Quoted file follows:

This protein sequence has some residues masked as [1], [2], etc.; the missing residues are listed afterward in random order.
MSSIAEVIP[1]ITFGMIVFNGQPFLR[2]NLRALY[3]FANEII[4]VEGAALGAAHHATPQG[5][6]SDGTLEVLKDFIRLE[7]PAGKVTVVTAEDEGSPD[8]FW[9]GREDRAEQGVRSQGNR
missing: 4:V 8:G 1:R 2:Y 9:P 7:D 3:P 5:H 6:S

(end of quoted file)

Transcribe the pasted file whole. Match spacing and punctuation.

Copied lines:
This protein sequence has some residues masked as [1], [2], etc.; the missing residues are listed afterward in random order.
MSSIAEVIP[1]ITFGMIVFNGQPFLR[2]NLRALY[3]FANEII[4]VEGAALGAAHHATPQG[5][6]SDGTLEVLKDFIRLE[7]PAGKVTVVTAEDEGSPD[8]FW[9]GREDRAEQGVRSQGNR
missing: 4:V 8:G 1:R 2:Y 9:P 7:D 3:P 5:H 6:S